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Catholic Dictionary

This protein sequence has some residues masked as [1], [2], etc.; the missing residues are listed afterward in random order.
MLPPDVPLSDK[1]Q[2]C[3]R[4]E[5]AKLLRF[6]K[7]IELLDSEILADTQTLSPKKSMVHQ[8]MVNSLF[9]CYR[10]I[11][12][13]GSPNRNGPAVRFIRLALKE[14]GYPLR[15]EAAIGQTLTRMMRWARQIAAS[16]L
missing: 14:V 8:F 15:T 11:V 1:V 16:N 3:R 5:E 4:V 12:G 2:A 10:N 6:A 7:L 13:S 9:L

The practice, dating from the first centuries of the Church, of receiving Holy Communion often, as a means of growing in union with God. Weekly reception was customary already in apostolic times. From the end of the second century many priests and laity received every day. By the thirteenth century the practice had so declined that the Fourth Lateran Council had to legislate at least annual Communion at Easter time. In the sixteenth century the Council of Trent urged the reception of Holy Communion at every Mass attended. During the centuries of Jansenist influence, Communion, as a thing most earnestly desired by Christ our Lord and by the Catholic Church should be open to all the faithful" (Denzinger 3375-83). The only conditions required were the state of grace and the right intention.